Sickle cell disorders

Key Information

Appropriate Tests


Disorders in which the red cells contain sickle haemoglobin (HbS) and undergo sickling / deformation when deoxygenated resulting in capillary/small vessel obstruction and tissue hypoxaemia. The sickle cell disorders occur with high frequency in West African derived populations and the Middle East.

Full blood count, Blood film; 'sickle preparation'; Haemoglobin electrophoresis; HbS (qualitative test and quantitation); HbA2, HbF estimation.

Family studies.

Prenatal diagnosis - Molecular genetics - genetic disorders.

Sickle cell disease (HbSS)

Clinically severe (usually). Pregnancy is a high risk time for patients with sickle cells disease and all patients should be referred to specialist units, even if they have had previously mild disease.

Sickle cell/ß thalassaemia 

Double heterozygous state; clinical severity variable, depending on the type of ß thalassaemia.

See Thalassaemia

Sickle cell/ß± thalassaemia 

Double heterozygous state; clinical severity variable, depending on the type of ß thalassaemia. The disease may become severe with precipitants such as pregnancy.

See Thalassaemia

Sickle cell/haemoglobin D disease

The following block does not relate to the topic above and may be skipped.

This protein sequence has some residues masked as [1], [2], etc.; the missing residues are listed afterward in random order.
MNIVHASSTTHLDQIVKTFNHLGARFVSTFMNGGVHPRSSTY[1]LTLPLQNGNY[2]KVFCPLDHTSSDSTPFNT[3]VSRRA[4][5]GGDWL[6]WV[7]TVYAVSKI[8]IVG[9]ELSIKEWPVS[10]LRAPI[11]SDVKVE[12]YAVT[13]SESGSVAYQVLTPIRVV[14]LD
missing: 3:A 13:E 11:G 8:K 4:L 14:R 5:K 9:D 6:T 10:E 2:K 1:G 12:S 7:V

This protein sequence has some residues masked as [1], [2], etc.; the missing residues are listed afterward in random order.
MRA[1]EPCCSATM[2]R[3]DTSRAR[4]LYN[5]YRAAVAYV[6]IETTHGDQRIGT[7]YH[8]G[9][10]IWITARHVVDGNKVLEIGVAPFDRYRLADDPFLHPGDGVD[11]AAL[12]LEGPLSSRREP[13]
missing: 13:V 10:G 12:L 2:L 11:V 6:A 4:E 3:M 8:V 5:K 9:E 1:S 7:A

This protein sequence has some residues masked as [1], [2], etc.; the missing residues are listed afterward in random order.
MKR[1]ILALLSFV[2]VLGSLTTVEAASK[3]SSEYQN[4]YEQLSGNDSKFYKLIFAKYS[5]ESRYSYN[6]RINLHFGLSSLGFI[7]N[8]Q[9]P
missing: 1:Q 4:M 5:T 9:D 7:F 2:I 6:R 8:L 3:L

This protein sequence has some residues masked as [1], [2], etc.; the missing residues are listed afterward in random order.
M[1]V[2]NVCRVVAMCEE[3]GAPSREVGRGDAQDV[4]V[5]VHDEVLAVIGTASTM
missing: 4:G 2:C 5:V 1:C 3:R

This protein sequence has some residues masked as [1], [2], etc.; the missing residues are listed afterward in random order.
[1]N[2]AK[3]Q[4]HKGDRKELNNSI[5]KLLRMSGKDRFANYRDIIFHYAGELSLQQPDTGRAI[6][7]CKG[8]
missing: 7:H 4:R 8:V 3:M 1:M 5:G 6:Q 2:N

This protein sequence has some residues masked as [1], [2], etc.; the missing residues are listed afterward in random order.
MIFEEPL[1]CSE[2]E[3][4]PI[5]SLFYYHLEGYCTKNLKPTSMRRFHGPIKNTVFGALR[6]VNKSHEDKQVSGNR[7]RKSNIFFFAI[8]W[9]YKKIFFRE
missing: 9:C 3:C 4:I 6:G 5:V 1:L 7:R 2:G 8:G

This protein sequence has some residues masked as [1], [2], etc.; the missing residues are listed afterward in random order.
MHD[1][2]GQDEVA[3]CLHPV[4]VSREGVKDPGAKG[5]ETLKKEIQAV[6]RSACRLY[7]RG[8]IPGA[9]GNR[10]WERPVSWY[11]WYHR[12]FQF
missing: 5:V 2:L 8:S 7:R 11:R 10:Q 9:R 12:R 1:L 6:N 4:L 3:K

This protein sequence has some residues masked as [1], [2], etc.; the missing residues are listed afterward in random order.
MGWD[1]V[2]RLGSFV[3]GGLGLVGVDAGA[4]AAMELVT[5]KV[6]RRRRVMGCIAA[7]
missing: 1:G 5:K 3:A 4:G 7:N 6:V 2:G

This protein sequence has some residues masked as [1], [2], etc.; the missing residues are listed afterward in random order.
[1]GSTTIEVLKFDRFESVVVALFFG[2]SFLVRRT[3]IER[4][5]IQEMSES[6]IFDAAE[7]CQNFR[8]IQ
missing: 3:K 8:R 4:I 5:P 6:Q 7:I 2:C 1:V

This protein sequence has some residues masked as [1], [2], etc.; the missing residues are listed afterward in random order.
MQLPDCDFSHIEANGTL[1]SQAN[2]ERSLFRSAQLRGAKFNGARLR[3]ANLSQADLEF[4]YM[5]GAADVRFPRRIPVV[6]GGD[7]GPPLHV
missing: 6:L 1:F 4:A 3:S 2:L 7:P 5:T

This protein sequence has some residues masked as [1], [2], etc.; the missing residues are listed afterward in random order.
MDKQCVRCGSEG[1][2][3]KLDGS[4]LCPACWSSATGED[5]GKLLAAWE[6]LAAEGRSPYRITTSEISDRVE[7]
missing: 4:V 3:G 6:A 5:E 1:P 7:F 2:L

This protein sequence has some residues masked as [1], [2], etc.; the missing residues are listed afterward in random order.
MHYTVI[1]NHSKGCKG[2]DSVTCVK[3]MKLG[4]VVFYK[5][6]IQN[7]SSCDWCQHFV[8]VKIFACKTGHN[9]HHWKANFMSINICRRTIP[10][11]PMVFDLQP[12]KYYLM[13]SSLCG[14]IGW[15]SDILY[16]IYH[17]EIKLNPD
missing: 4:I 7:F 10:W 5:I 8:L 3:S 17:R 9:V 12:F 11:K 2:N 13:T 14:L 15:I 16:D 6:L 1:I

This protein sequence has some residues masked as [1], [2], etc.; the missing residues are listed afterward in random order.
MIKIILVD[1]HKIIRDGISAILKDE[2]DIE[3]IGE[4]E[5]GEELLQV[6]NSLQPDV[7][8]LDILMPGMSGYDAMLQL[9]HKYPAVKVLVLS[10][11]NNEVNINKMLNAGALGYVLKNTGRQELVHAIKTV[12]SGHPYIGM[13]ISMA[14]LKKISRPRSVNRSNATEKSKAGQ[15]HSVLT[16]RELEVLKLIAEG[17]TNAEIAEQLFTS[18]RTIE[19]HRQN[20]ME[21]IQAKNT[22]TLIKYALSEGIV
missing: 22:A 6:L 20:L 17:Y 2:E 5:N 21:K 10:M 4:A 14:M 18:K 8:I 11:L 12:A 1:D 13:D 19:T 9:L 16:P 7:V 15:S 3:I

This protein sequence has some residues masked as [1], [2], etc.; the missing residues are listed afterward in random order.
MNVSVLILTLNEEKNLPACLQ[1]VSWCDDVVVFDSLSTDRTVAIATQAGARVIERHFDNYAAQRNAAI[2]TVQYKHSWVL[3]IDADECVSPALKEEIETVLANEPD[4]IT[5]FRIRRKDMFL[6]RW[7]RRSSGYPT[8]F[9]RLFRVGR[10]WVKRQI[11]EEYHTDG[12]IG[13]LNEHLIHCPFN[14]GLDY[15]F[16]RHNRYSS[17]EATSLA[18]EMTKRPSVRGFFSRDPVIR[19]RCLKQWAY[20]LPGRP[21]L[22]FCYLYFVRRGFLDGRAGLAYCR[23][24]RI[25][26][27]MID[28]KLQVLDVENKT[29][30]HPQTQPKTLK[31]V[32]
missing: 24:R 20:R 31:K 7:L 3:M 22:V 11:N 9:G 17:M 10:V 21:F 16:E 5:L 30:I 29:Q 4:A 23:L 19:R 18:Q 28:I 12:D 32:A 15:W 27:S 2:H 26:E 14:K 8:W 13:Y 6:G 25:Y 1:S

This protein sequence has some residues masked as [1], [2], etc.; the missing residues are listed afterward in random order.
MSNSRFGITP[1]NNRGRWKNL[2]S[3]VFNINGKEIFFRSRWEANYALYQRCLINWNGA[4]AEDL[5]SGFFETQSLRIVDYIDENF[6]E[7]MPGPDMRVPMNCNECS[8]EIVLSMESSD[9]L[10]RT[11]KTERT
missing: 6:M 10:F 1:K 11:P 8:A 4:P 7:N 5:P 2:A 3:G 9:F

Double heterozygous state (HbSD).

Sickle-cell haemoglobin C

See Haemoglobinopathy

Sickle cell haemoglobin D

See Haemoglobinopathy

Sickle cell trait

Heterozygous state (HbAS) - these patients do not sickle and are phenotypically normal. These patients rarely encounter anaesthetic problems.

The red cell indices may be normal.

Couples from high risk populations should be screened using Haemoglobin electrophoresis and thalassaemia screen, since at risk couples will be missed by reliance on full blood count alone.

Precipitants of sickling








Low temperature




Folate deficiency



This is an important cause of morbidity and mortality.

Manifestations of sickling


Haemolytic anaemia

See also Haemolysis



  • Splenic infarction

See Splenic atrophy/absence

  • Splenic atrophy


Pain crises/vaso-occlusive crises


  • Bone pain


Chest syndrome

A potentially life threatening syndrome of progressive pulmonary infiltrates, with increasing hypoxaemia and increased sickling.

Splenic sequestration

Particularly in children, where there can be rapidly progressive anaemia.

  • Aplastic crises
Bone marrow aspiration may be indicated.

Leg ulcers


Renal papillary necrosis


Renal medullary carcinoma


Bony infarction and avascular necrosis


Subarachnoid haemorrhage





With previous transfusion therapy.

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